Regulatory Pricing Rules to Neutralize Network Dominance

37 Pages Posted: 8 Feb 2010

See all articles by Nicholas Economides

Nicholas Economides

New York University - Leonard N. Stern School of Business - Department of Economics

Giuseppe Lopomo

Fuqua School - Duke University; Duke University - Department of Economics

Glenn Woroch

University of California, Berkeley; Compass Lexecon; Georgetown Center for Business & Public Policy

Multiple version iconThere are 2 versions of this paper

Date Written: 1996

Abstract

This paper evaluates the effectiveness of several pricing rules intended to promote entry into a network industry dominated by an incumbent carrier. Drawing on the work of Cournot and Hotelling, we develop a model of competition between two interconnected networks. In a symmetric equilibrium, the price of cross-network calls exceeds the price of internal calls. This 'calling circle discount' tends to 'tip' the industry to a monopoly equilibrium as would a network externality. By equalizing charges for terminating calls, reciprocity eliminates differences between internal and cross-network prices and makes monopoly less likely. Imputation counteracts an incentive by the dominant network to 'price squeeze' a rival by eliminating differences in the wholesale price of termination and the implicit price for internal use. By increasing profits of rival networks and increasing their subscribers' surplus, imputation supports additional entry. Finally, an unbundling rule reduces termination fees charged by a dominant network that was engaging in pure bundling. Again, entry will be facilitated as rival networks offer potential subscribers a more attractive rate schedule.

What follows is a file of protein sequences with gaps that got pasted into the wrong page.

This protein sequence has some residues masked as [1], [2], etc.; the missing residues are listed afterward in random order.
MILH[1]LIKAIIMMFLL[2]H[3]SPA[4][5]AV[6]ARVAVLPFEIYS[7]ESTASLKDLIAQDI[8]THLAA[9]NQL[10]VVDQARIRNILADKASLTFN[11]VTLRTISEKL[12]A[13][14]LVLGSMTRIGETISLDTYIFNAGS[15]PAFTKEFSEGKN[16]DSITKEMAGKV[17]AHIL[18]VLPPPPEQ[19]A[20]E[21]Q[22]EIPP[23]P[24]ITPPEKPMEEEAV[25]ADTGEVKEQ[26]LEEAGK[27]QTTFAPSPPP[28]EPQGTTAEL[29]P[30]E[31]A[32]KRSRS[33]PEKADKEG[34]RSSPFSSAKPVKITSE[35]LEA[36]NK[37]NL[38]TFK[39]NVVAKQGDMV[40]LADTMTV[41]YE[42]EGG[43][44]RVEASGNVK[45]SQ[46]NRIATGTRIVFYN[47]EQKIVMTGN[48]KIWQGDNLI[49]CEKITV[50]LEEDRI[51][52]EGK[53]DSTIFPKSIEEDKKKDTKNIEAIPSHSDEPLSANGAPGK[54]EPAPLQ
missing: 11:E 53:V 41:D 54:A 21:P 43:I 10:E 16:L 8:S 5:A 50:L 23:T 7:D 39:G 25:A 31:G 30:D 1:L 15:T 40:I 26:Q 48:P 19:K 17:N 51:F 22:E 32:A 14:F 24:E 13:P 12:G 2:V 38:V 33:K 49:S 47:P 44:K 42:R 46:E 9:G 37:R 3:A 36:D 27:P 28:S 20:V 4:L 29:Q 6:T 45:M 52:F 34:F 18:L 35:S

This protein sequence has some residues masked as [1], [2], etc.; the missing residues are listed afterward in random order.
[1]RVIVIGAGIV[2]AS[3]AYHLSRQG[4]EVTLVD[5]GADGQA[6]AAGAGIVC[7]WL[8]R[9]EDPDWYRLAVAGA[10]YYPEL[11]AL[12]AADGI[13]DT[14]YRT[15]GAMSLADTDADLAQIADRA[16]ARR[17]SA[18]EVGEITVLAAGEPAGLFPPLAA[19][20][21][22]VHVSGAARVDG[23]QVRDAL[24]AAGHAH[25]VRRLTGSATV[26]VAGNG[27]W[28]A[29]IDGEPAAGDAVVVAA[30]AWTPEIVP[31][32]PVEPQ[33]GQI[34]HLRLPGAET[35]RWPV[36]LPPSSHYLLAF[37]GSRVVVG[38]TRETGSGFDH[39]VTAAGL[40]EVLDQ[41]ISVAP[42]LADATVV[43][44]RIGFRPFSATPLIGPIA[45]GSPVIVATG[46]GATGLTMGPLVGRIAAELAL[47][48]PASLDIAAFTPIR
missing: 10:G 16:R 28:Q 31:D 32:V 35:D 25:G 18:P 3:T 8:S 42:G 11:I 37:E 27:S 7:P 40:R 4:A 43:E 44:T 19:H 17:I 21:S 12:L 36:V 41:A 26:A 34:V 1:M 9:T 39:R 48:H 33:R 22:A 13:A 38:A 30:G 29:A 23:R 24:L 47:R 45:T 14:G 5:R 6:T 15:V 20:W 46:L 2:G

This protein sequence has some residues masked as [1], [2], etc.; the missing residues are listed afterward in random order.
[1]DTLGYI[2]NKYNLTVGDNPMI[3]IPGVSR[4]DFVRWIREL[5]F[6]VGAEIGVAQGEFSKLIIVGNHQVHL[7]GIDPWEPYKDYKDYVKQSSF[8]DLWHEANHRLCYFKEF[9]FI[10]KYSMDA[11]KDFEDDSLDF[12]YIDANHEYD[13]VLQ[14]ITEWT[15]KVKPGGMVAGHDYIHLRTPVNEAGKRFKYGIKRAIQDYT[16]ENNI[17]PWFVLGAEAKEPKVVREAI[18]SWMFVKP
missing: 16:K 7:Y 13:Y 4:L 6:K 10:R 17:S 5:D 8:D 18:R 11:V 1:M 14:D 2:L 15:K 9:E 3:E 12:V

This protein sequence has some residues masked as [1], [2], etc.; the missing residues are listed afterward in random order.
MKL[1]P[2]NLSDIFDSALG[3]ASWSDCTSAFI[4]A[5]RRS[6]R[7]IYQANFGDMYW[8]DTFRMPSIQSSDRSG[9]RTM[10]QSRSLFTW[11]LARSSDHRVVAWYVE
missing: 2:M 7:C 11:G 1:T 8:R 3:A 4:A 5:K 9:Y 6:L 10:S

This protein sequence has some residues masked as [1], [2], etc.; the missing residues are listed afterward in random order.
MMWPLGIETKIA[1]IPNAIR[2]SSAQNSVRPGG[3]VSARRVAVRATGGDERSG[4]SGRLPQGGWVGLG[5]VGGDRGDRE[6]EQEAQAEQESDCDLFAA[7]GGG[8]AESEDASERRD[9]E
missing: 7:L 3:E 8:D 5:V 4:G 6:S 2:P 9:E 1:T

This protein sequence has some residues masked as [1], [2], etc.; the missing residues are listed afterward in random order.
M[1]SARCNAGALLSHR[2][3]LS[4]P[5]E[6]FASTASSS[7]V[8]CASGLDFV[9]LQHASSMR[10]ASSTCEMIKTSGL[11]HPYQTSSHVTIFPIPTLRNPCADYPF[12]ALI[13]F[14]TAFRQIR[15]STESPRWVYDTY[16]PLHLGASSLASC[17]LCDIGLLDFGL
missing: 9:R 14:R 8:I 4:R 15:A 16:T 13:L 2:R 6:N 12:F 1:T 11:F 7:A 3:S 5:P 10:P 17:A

Suggested Citation

Economides, Nicholas and Lopomo, Giuseppe and Woroch, Glenn, Regulatory Pricing Rules to Neutralize Network Dominance (1996). NYU Working Paper No. 2451/14182. Available at SSRN: https://ssrn.com/abstract=1548807

Nicholas Economides (Contact Author)

New York University - Leonard N. Stern School of Business - Department of Economics ( email )

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Giuseppe Lopomo

Fuqua School - Duke University ( email )

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Glenn Woroch

University of California, Berkeley ( email )

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